Rachel Maddow wound up in the guest seat on her own show Wednesday night when Glee actress Jane Lynch took over the show, leading a “Best New Thing in the World” segment about gay rights and politics. That “thing,” she said, was a source of revenue Republicans haven’t yet tapped: there’s money to be made promoting gay rights.
Republicans aren’t on the right side of the issue, she said. Even politically speaking. Lynch went on to cite a 2004 President George W. Bush pollster who sent a memo to Republican operatives, suggesting the party change the way they discuss gay marriage. Lynch highlighted the following excerpt:
Conservative fundamentals: “As people who promote personal responsibility, family values, commitment and stability, and emphasize freedom and limited government we have to recognize that freedom means freedom for everyone. This includes the freedom to decide how you live and to enter into relationships of your choosing, the freedom to live without excessive interference of the regulatory force of government.”
Where’s the job opportunity? Lynch, channeling Maddow, concluded:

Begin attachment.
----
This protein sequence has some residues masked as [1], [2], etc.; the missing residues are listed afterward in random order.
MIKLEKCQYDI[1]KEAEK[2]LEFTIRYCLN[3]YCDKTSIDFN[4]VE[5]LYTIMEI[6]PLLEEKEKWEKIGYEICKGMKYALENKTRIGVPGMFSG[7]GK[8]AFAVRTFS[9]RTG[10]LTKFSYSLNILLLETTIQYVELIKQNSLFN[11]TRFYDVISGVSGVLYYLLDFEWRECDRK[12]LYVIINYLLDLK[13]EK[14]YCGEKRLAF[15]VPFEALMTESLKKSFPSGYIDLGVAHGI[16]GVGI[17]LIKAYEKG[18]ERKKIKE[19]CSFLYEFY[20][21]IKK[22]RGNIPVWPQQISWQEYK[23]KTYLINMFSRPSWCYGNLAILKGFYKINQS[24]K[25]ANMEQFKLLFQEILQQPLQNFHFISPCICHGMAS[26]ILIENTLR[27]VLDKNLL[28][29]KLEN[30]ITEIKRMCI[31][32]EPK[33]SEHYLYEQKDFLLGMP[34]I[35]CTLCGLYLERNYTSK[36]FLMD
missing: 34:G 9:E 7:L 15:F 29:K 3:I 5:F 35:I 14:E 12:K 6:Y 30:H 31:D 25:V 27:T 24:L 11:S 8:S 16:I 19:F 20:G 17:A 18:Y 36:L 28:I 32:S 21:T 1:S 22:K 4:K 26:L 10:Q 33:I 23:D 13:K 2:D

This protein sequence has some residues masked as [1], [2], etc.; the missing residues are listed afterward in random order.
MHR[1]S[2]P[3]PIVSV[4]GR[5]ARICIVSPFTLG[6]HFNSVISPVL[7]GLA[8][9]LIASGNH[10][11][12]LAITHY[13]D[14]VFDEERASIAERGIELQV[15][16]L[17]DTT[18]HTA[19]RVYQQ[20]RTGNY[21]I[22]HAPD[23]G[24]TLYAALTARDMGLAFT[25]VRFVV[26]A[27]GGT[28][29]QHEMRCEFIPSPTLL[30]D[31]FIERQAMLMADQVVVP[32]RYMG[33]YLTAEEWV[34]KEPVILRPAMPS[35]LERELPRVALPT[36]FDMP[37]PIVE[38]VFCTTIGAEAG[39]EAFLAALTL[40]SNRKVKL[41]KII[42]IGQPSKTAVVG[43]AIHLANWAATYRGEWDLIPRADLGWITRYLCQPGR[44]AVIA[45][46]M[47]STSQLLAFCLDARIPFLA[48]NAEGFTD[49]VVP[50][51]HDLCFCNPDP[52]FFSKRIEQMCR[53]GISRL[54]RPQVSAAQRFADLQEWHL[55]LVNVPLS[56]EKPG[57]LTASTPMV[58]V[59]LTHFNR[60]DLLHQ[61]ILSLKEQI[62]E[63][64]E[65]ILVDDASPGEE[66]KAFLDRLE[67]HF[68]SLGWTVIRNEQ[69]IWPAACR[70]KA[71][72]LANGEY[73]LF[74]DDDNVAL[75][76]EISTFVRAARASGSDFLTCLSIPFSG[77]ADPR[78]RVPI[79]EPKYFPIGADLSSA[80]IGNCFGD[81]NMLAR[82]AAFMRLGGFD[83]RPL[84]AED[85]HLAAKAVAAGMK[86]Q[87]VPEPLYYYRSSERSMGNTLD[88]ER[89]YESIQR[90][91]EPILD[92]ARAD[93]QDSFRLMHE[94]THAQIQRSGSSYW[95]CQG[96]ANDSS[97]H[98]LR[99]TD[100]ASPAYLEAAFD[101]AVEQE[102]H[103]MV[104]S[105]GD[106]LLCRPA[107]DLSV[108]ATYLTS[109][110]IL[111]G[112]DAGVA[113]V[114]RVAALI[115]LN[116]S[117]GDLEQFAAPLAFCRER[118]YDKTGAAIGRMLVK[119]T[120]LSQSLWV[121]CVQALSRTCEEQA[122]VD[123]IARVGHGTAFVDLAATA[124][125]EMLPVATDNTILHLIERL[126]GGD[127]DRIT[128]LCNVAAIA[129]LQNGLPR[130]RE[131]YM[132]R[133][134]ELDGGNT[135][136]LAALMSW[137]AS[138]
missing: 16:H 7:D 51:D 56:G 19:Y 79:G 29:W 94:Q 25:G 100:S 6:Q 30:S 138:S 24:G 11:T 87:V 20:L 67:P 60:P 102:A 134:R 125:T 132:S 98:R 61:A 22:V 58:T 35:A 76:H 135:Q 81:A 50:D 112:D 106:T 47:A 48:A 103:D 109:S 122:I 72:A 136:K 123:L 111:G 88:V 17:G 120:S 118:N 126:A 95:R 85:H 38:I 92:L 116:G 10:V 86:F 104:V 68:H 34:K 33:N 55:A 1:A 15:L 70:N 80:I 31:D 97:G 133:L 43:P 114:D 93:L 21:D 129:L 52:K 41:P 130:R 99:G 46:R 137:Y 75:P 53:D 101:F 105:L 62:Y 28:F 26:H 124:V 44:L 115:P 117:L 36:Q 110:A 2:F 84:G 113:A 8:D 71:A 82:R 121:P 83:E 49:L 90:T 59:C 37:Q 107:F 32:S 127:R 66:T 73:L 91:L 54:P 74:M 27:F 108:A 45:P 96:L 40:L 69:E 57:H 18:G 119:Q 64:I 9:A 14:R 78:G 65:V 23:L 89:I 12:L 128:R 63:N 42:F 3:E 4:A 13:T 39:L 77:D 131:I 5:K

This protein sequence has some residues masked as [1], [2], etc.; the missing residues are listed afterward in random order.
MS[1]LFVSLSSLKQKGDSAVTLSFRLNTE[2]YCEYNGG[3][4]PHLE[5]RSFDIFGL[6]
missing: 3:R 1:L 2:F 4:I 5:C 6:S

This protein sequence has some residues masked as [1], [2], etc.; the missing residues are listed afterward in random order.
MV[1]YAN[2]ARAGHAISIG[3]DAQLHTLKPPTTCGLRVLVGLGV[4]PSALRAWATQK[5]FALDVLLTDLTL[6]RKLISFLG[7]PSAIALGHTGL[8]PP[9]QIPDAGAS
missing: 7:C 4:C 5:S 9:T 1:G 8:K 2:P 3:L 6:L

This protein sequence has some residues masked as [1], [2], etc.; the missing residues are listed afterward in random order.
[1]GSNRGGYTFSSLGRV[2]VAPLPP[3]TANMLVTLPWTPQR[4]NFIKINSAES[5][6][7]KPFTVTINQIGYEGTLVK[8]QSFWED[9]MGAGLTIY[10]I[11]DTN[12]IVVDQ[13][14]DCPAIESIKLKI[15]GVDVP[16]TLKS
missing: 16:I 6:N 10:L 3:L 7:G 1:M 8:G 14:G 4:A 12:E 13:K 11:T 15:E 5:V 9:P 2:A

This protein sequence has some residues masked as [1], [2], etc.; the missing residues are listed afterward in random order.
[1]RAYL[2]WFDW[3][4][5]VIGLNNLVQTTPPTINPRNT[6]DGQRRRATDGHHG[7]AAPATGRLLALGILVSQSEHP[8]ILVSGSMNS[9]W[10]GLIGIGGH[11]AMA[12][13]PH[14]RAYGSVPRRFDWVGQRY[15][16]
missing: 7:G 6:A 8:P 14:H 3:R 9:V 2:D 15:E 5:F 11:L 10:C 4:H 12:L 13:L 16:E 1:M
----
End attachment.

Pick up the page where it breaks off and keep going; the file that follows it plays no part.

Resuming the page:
Someone is going to have to teach Republicans to talk about gay rights, without seeming like they’ve caved to the Democrats. Some strategists are going to have to make it their specialty to teach Republicans how to be pro-gay while still sounding angry. That’s a very tall order, but the good news is, you can charge more money. Republicans are trying to figure out how to lose gracefully. The best new thing in the world today.
Lynch then turned to Maddow, who was seated as a guest, to discuss the issue. Political calculus or not, Lynch said she thinks President Barack Obama does believe in equal rights. And what about people changing their mind about gay relationships? Many have a change of heart when they actually interact and get to know members of the gay community, Lynch said — adding that it’s part of the reason she feels strongly about being open about her sexual orientation.
Noting Mitt Romney‘s changing stance on civil unions, Lynch said she doesn’t buy this kind of devolution. It’s all political, she said.
Take a look, via MSNBC:
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